Devonport - Abbey Travel, Ireland

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Welcome to Devonport


Tasmania's third largest city, Devonport is the gateway to the island state, situated as it is in the centre of the north coast, at the mouth of the Mersey River. It is the point of arrival for car ferries from the mainland and it also welcomes visitors at its modern airport. The city is three hours by road from Hobart on the Midlands Highway. The city has a number of attractions for visitors, including aboriginal rock engravings, a maritime museum and a cycle/walking track which extends around the picturesque foreshore from the city past the Olympic Swimming Pool to the historic Don River Railway, which operates vintage and steam trains. The city's central location makes it an ideal base for discovering the wilderness experiences of northwest Tasmania, especially the Mt Cradle National Park.

Information & Facts


English is the official language of Australia.


The Australian Dollar (AUD) is divided into 100 cents. Banks and bureaux de change exchange most foreign currencies. Travellers cheques are also welcome everywhere, but banks take a small commission and it is better to take cheques in major currencies (e.g. US dollars or Euros) to avoid additional charges. Credit cards are widely accepted and ATMs are freely available throughout the country. Banking hours are generally 9.30am to 4pm Monday to Thursday, and 9.30am to 5pm on Friday, but some banks offer extended hours and some are open on Saturday mornings.

One of Tasmania's most popular attractions is the Cradle Mountain-Lake St Clair National Park, placed on the World Heritage list in 1982. Landscapes include ancient rainforest and alpine heath lands, interspersed with button grass and stands of deciduous beech trees. Trails winding through forests of King Billy pines around the mountain offer superb day treks, and the 50 miles (82km) trek from Cradle Mountain in the north to Lake St Clair in the south is Australia's most famous bushwalk. The Park is equipped with mountain huts that offer accommodation for long guided treks, and Cradle Mountain Lodge offers log cabins in a tranquil setting. Lake St Clair, a narrow 10-mile (15km) long waterway in the south of the park, is Australia's deepest natural freshwater lake.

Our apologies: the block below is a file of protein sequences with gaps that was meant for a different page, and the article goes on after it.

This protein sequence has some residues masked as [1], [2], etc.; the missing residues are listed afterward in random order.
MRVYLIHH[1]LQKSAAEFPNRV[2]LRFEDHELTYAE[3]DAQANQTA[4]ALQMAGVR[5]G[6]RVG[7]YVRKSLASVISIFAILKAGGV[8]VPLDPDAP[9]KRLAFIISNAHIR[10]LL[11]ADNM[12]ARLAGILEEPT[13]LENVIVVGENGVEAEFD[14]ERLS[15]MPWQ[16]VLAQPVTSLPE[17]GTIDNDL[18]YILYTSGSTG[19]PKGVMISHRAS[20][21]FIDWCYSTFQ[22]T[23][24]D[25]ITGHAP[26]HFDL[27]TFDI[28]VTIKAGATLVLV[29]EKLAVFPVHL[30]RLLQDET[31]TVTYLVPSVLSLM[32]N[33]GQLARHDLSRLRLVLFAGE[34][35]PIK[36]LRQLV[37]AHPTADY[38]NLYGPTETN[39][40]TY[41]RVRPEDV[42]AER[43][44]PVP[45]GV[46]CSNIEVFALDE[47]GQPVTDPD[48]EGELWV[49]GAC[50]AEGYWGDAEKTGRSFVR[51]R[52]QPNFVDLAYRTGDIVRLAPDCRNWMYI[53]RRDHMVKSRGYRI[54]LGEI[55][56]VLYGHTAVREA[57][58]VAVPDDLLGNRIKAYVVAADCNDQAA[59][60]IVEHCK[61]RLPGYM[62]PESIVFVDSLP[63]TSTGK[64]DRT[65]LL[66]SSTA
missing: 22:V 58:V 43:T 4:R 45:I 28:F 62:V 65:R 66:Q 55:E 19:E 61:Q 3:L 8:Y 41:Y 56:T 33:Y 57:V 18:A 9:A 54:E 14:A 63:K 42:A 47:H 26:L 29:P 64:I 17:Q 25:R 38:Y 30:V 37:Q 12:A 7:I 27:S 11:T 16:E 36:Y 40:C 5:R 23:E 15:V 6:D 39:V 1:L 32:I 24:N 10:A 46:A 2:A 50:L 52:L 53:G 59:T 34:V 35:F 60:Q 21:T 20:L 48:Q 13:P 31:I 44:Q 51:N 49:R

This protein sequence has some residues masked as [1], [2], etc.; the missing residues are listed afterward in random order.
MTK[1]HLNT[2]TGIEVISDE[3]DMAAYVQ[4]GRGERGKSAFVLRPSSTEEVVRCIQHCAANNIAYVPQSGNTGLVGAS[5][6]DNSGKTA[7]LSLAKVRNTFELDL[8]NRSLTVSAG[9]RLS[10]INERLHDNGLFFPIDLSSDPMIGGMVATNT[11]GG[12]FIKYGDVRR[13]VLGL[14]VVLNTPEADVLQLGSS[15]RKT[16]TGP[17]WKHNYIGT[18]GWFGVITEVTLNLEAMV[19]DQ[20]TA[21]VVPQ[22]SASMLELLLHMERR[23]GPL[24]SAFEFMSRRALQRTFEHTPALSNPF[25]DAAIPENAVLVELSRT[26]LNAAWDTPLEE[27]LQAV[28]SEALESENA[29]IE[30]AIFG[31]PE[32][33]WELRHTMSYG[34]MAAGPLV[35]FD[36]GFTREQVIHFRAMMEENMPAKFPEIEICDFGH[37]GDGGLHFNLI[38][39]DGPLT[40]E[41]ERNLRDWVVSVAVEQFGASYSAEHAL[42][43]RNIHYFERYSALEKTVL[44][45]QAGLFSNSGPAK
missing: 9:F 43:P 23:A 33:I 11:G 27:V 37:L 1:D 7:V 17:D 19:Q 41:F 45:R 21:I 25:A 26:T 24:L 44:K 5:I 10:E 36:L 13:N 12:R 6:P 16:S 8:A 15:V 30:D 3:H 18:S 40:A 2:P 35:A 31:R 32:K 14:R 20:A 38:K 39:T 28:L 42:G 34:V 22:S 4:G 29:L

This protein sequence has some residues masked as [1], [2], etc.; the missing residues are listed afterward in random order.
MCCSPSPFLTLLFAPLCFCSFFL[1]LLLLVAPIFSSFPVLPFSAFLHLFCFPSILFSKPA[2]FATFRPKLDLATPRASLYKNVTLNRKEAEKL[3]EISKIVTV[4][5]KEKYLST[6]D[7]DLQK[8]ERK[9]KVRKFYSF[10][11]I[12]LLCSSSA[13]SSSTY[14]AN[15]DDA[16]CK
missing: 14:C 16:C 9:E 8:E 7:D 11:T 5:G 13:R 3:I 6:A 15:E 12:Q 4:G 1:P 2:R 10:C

'Something special is taking place in the heart of Tasmania, and you are invited to witness its creation' - these are the words that greet you on The Wall in the Wilderness' official website, and by all accounts, the sense of excitement they communicate is well earned. An ambitious project, Australian sculptor Greg Duncan aims - by 2015 - to have completed a massive frieze, carved from gorgeous Huon Pine, depicting the best and worst of Tasmania's history, from pre-colonial times, to trailblazing European foresters, to the extinction of the Tasmanian tiger and the advent of hydro-electric power in the region. The sheer scale of the undertaking is mind-blowing - Duncan aims to use 50 panels, each one metre long and three metres high, carved front and back, giving a grand total of 300 square metres of realistic engravings. Duncan says he hopes that viewing the Wall will be 'an educational as well as an artistic experience' - an important reminder of both the 'successes and mistakes' that characterise Australia's history as a nation. The sculpture, once completed, is to sure to attain - in the words of Tasmania's Premier, Paul Lennon - 'world significance', so don't miss out on the opportunity to view it in its inchoate phase of development.

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